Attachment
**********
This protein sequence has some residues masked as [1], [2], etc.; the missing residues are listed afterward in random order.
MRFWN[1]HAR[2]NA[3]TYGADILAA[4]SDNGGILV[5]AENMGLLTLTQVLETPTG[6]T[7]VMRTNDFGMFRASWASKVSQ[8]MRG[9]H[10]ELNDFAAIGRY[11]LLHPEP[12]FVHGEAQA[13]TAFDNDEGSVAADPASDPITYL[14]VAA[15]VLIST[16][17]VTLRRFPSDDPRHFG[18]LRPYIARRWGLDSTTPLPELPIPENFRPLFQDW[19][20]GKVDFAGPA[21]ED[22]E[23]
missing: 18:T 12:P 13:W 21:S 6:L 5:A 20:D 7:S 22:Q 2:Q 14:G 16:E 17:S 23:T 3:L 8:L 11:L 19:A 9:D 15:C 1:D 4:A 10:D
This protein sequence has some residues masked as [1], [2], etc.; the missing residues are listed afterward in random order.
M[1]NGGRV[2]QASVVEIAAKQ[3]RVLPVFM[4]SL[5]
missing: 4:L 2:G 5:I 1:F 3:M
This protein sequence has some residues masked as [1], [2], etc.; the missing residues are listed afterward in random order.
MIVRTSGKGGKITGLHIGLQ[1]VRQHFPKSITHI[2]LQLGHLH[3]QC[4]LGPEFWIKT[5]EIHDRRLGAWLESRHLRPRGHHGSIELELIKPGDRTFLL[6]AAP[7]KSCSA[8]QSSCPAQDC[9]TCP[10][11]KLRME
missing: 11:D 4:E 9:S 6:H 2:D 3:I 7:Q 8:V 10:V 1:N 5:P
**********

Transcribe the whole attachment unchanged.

This protein sequence has some residues masked as [1], [2], etc.; the missing residues are listed afterward in random order.
MRFWN[1]HAR[2]NA[3]TYGADILAA[4]SDNGGILV[5]AENMGLLTLTQVLETPTG[6]T[7]VMRTNDFGMFRASWASKVSQ[8]MRG[9]H[10]ELNDFAAIGRY[11]LLHPEP[12]FVHGEAQA[13]TAFDNDEGSVAADPASDPITYL[14]VAA[15]VLIST[16][17]VTLRRFPSDDPRHFG[18]LRPYIARRWGLDSTTPLPELPIPENFRPLFQDW[19][20]GKVDFAGPA[21]ED[22]E[23]
missing: 18:T 12:P 13:W 21:S 6:L 5:A 20:D 7:S 22:Q 2:Q 14:G 16:E 17:S 23:T 3:L 8:L 11:L 19:A 9:D 15:C 1:D 4:A 10:D
This protein sequence has some residues masked as [1], [2], etc.; the missing residues are listed afterward in random order.
M[1]NGGRV[2]QASVVEIAAKQ[3]RVLPVFM[4]SL[5]
missing: 4:L 2:G 5:I 1:F 3:M
This protein sequence has some residues masked as [1], [2], etc.; the missing residues are listed afterward in random order.
MIVRTSGKGGKITGLHIGLQ[1]VRQHFPKSITHI[2]LQLGHLH[3]QC[4]LGPEFWIKT[5]EIHDRRLGAWLESRHLRPRGHHGSIELELIKPGDRTFLL[6]AAP[7]KSCSA[8]QSSCPAQDC[9]TCP[10][11]KLRME
missing: 11:D 4:E 9:S 6:H 2:D 3:I 7:Q 8:V 10:V 1:N 5:P